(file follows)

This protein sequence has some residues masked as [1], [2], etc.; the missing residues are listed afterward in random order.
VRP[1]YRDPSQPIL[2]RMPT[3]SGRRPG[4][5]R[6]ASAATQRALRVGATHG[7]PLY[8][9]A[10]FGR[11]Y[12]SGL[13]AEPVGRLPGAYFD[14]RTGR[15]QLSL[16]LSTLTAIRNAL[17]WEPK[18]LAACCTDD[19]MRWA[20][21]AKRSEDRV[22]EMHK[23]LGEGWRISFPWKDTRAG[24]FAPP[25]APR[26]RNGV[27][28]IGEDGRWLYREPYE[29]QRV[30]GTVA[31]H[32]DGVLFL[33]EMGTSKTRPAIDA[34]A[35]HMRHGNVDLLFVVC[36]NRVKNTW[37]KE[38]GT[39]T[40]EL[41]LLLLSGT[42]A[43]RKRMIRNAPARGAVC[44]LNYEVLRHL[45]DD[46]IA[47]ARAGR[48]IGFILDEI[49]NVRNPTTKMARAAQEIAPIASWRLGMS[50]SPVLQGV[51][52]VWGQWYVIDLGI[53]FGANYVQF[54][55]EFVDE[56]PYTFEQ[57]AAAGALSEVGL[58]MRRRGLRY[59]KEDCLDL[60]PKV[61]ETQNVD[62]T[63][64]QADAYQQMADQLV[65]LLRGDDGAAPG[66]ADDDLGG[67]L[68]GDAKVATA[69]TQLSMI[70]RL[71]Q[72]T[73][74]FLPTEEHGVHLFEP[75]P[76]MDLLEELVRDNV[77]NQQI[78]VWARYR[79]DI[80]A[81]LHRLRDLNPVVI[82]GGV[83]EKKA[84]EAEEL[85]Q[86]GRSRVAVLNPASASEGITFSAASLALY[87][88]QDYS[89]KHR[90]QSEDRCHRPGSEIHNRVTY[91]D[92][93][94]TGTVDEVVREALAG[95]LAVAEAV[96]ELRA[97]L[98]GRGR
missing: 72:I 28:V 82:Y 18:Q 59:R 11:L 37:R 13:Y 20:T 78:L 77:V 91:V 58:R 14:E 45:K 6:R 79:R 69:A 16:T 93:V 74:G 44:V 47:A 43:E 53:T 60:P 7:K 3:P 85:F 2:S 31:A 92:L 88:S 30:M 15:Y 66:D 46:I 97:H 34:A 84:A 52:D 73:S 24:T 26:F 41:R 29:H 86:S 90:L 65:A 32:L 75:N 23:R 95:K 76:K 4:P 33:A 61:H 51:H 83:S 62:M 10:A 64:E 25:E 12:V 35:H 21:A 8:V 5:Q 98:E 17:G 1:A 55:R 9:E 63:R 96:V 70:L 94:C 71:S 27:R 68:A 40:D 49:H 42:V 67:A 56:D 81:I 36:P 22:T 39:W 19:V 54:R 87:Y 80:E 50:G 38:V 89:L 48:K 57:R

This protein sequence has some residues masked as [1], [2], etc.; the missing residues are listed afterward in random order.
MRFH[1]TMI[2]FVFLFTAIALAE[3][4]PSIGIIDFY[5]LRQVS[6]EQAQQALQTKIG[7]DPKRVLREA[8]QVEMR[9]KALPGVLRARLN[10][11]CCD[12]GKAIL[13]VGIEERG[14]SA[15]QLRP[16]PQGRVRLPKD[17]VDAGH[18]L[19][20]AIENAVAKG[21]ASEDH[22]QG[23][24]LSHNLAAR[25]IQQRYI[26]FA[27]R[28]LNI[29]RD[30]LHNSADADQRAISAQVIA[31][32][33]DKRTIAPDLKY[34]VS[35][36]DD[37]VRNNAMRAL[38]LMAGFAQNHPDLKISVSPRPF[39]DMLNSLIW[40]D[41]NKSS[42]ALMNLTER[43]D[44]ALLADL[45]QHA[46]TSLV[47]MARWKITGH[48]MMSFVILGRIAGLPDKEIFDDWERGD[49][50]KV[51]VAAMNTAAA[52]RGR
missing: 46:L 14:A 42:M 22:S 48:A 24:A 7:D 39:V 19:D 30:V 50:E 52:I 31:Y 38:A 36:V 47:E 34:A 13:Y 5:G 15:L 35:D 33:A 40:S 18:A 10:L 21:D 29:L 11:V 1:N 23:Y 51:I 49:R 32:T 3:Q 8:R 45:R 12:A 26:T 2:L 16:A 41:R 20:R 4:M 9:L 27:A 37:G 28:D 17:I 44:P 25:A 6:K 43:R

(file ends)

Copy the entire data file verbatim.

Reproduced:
This protein sequence has some residues masked as [1], [2], etc.; the missing residues are listed afterward in random order.
VRP[1]YRDPSQPIL[2]RMPT[3]SGRRPG[4][5]R[6]ASAATQRALRVGATHG[7]PLY[8][9]A[10]FGR[11]Y[12]SGL[13]AEPVGRLPGAYFD[14]RTGR[15]QLSL[16]LSTLTAIRNAL[17]WEPK[18]LAACCTDD[19]MRWA[20][21]AKRSEDRV[22]EMHK[23]LGEGWRISFPWKDTRAG[24]FAPP[25]APR[26]RNGV[27][28]IGEDGRWLYREPYE[29]QRV[30]GTVA[31]H[32]DGVLFL[33]EMGTSKTRPAIDA[34]A[35]HMRHGNVDLLFVVC[36]NRVKNTW[37]KE[38]GT[39]T[40]EL[41]LLLLSGT[42]A[43]RKRMIRNAPARGAVC[44]LNYEVLRHL[45]DD[46]IA[47]ARAGR[48]IGFILDEI[49]NVRNPTTKMARAAQEIAPIASWRLGMS[50]SPVLQGV[51][52]VWGQWYVIDLGI[53]FGANYVQF[54][55]EFVDE[56]PYTFEQ[57]AAAGALSEVGL[58]MRRRGLRY[59]KEDCLDL[60]PKV[61]ETQNVD[62]T[63][64]QADAYQQMADQLV[65]LLRGDDGAAPG[66]ADDDLGG[67]L[68]GDAKVATA[69]TQLSMI[70]RL[71]Q[72]T[73][74]FLPTEEHGVHLFEP[75]P[76]MDLLEELVRDNV[77]NQQI[78]VWARYR[79]DI[80]A[81]LHRLRDLNPVVI[82]GGV[83]EKKA[84]EAEEL[85]Q[86]GRSRVAVLNPASASEGITFSAASLALY[87][88]QDYS[89]KHR[90]QSEDRCHRPGSEIHNRVTY[91]D[92][93][94]TGTVDEVVREALAG[95]LAVAEAV[96]ELRA[97]L[98]GRGR
missing: 72:I 28:V 82:Y 18:Q 59:R 11:L 37:R 13:Y 20:T 78:L 77:V 91:V 58:R 14:E 45:K 6:R 79:R 69:A 16:T 93:V 74:G 44:V 47:A 43:E 53:T 60:P 7:K 3:P 85:F 2:S 31:A 92:L 88:S 30:M 15:Y 66:D 46:I 97:H 34:A 84:A 52:D 73:S 24:T 26:F 41:R 29:H 86:S 90:L 65:A 32:L 75:N 23:R 95:K 76:K 4:P 33:A 61:H 51:H 83:S 62:M 10:A 64:E 25:E 12:V 35:H 21:A 8:V 5:Q 98:E 17:G 1:A 55:R 9:E 63:R 96:V 70:L 94:C 71:S 27:R 68:A 40:D 49:H 42:V 67:A 56:D 81:I 36:P 22:T 39:W 19:V 54:R 87:Y 80:E 50:G 38:V 89:L 48:K 57:R

This protein sequence has some residues masked as [1], [2], etc.; the missing residues are listed afterward in random order.
MRFH[1]TMI[2]FVFLFTAIALAE[3][4]PSIGIIDFY[5]LRQVS[6]EQAQQALQTKIG[7]DPKRVLREA[8]QVEMR[9]KALPGVLRARLN[10][11]CCD[12]GKAIL[13]VGIEERG[14]SA[15]QLRP[16]PQGRVRLPKD[17]VDAGH[18]L[19][20]AIENAVAKG[21]ASEDH[22]QG[23][24]LSHNLAAR[25]IQQRYI[26]FA[27]R[28]LNI[29]RD[30]LHNSADADQRAISAQVIA[31][32][33]DKRTIAPDLKY[34]VS[35][36]DD[37]VRNNAMRAL[38]LMAGFAQNHPDLKISVSPRPF[39]DMLNSLIW[40]D[41]NKSS[42]ALMNLTER[43]D[44]ALLADL[45]QHA[46]TSLV[47]MARWKITGH[48]MMSFVILGRIAGLPDKEIFDDWERGD[49][50]KV[51]VAAMNTAAA[52]RGR
missing: 46:L 14:A 42:M 22:S 48:A 24:A 7:D 39:V 19:D 30:V 50:E 52:I 31:Y 38:A 36:V 47:E 34:A 13:Y 5:G 15:L 35:D 33:A 40:S 18:A 10:L 21:D 29:L 11:V 1:N 23:Y 51:I 49:R 32:T 3:Q 8:R 45:R 12:A 26:T 2:L 16:A 41:R 20:R 4:M 9:L 27:A 37:G 28:D 17:I 44:P 25:A 6:K 43:R